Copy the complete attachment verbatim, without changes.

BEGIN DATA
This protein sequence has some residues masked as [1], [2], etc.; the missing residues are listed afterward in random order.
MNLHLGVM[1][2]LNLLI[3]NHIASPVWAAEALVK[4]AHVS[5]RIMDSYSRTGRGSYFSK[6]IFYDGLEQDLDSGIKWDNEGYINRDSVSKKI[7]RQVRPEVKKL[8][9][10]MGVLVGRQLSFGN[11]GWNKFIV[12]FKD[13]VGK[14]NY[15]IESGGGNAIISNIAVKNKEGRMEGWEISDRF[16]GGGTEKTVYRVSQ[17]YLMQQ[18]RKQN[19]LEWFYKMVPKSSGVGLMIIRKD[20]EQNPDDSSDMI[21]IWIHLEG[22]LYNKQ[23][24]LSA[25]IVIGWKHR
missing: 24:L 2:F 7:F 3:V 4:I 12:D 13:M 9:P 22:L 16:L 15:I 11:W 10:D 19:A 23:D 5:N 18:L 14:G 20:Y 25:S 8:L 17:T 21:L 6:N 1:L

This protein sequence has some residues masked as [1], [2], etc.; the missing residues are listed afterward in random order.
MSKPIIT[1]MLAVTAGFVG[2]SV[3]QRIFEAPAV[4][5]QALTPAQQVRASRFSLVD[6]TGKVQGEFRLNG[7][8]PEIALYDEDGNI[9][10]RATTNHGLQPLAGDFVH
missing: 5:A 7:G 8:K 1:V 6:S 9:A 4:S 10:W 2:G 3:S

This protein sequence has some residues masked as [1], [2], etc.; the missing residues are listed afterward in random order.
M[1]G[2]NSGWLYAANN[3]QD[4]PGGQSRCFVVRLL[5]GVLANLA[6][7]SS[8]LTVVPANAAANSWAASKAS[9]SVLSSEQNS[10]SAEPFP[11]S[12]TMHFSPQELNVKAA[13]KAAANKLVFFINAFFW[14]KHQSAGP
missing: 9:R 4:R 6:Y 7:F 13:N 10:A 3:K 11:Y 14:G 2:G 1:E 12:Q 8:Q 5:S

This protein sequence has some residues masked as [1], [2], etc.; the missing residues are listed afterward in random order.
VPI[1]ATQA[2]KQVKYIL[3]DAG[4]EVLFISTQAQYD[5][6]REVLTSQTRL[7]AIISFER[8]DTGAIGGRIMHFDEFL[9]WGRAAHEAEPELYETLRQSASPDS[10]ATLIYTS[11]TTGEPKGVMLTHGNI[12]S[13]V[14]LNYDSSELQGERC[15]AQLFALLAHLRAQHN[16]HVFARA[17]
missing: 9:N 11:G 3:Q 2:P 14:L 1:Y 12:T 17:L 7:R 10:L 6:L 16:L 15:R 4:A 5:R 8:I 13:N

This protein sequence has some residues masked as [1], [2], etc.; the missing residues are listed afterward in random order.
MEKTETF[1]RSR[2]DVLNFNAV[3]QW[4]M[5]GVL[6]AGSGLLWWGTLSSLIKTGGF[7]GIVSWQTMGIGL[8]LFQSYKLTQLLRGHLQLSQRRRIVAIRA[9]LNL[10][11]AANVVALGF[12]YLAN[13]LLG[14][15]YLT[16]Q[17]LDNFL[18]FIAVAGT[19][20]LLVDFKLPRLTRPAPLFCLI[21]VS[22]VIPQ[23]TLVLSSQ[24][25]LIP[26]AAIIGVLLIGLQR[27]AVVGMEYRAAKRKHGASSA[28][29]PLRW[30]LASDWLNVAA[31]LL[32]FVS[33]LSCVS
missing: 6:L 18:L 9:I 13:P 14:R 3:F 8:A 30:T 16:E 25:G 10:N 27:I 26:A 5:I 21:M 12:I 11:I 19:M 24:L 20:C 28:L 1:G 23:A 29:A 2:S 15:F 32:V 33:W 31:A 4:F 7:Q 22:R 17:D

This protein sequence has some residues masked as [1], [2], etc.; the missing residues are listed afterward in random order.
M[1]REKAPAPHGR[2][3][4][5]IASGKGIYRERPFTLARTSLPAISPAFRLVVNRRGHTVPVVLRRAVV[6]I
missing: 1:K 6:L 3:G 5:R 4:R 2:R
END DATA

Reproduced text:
This protein sequence has some residues masked as [1], [2], etc.; the missing residues are listed afterward in random order.
MNLHLGVM[1][2]LNLLI[3]NHIASPVWAAEALVK[4]AHVS[5]RIMDSYSRTGRGSYFSK[6]IFYDGLEQDLDSGIKWDNEGYINRDSVSKKI[7]RQVRPEVKKL[8][9][10]MGVLVGRQLSFGN[11]GWNKFIV[12]FKD[13]VGK[14]NY[15]IESGGGNAIISNIAVKNKEGRMEGWEISDRF[16]GGGTEKTVYRVSQ[17]YLMQQ[18]RKQN[19]LEWFYKMVPKSSGVGLMIIRKD[20]EQNPDDSSDMI[21]IWIHLEG[22]LYNKQ[23][24]LSA[25]IVIGWKHR
missing: 24:L 2:F 7:F 3:V 4:I 12:D 13:M 9:P 22:L 16:L 15:I 11:W 10:D 19:A 23:D 5:N 18:L 14:G 20:Y 25:S 8:L 17:T 21:L 6:N 1:L

This protein sequence has some residues masked as [1], [2], etc.; the missing residues are listed afterward in random order.
MSKPIIT[1]MLAVTAGFVG[2]SV[3]QRIFEAPAV[4][5]QALTPAQQVRASRFSLVD[6]TGKVQGEFRLNG[7][8]PEIALYDEDGNI[9][10]RATTNHGLQPLAGDFVH
missing: 5:A 7:G 8:K 1:V 6:S 9:A 4:S 10:W 2:G 3:S

This protein sequence has some residues masked as [1], [2], etc.; the missing residues are listed afterward in random order.
M[1]G[2]NSGWLYAANN[3]QD[4]PGGQSRCFVVRLL[5]GVLANLA[6][7]SS[8]LTVVPANAAANSWAASKAS[9]SVLSSEQNS[10]SAEPFP[11]S[12]TMHFSPQELNVKAA[13]KAAANKLVFFINAFFW[14]KHQSAGP
missing: 9:R 4:R 6:Y 7:F 13:N 10:A 3:K 11:Y 14:G 2:G 1:E 12:Q 8:Q 5:S

This protein sequence has some residues masked as [1], [2], etc.; the missing residues are listed afterward in random order.
VPI[1]ATQA[2]KQVKYIL[3]DAG[4]EVLFISTQAQYD[5][6]REVLTSQTRL[7]AIISFER[8]DTGAIGGRIMHFDEFL[9]WGRAAHEAEPELYETLRQSASPDS[10]ATLIYTS[11]TTGEPKGVMLTHGNI[12]S[13]V[14]LNYDSSELQGERC[15]AQLFALLAHLRAQHN[16]HVFARA[17]
missing: 9:N 11:G 3:Q 2:P 14:L 1:Y 12:T 17:L 7:R 10:L 6:L 16:L 15:R 4:A 5:R 8:I 13:N

This protein sequence has some residues masked as [1], [2], etc.; the missing residues are listed afterward in random order.
MEKTETF[1]RSR[2]DVLNFNAV[3]QW[4]M[5]GVL[6]AGSGLLWWGTLSSLIKTGGF[7]GIVSWQTMGIGL[8]LFQSYKLTQLLRGHLQLSQRRRIVAIRA[9]LNL[10][11]AANVVALGF[12]YLAN[13]LLG[14][15]YLT[16]Q[17]LDNFL[18]FIAVAGT[19][20]LLVDFKLPRLTRPAPLFCLI[21]VS[22]VIPQ[23]TLVLSSQ[24][25]LIP[26]AAIIGVLLIGLQR[27]AVVGMEYRAAKRKHGASSA[28][29]PLRW[30]LASDWLNVAA[31]LL[32]FVS[33]LSCVS
missing: 6:L 18:L 9:I 13:P 14:R 3:F 8:A 30:T 16:E 25:G 10:N 27:I 26:A 5:I 21:M 12:I 11:I 19:M 24:L 20:C 28:L 1:G 23:A 29:A 2:S 15:F 32:V 33:W 31:A 4:F 7:Q 22:R 17:D

This protein sequence has some residues masked as [1], [2], etc.; the missing residues are listed afterward in random order.
M[1]REKAPAPHGR[2][3][4][5]IASGKGIYRERPFTLARTSLPAISPAFRLVVNRRGHTVPVVLRRAVV[6]I
missing: 1:K 6:L 3:G 5:R 4:R 2:R